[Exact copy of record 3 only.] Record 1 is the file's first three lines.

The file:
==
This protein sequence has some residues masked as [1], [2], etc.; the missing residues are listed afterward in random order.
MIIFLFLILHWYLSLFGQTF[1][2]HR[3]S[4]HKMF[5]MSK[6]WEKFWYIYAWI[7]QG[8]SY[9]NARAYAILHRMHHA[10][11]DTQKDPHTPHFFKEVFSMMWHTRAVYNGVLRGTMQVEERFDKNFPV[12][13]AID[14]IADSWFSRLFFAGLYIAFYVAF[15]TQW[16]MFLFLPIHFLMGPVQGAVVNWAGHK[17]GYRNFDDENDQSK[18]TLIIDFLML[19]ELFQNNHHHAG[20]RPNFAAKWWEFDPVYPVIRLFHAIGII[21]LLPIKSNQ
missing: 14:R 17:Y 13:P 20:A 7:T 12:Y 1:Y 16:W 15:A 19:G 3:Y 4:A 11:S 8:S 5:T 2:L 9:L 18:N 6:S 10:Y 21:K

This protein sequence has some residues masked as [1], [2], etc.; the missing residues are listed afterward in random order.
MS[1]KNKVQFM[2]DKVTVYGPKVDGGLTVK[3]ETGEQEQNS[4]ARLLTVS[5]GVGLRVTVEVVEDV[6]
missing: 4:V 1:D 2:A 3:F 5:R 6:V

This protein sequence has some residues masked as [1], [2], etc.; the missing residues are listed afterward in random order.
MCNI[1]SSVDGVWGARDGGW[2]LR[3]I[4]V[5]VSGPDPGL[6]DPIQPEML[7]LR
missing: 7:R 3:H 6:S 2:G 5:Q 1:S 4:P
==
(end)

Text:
This protein sequence has some residues masked as [1], [2], etc.; the missing residues are listed afterward in random order.
MCNI[1]SSVDGVWGARDGGW[2]LR[3]I[4]V[5]VSGPDPGL[6]DPIQPEML[7]LR
missing: 7:R 3:H 6:S 2:G 5:Q 1:S 4:P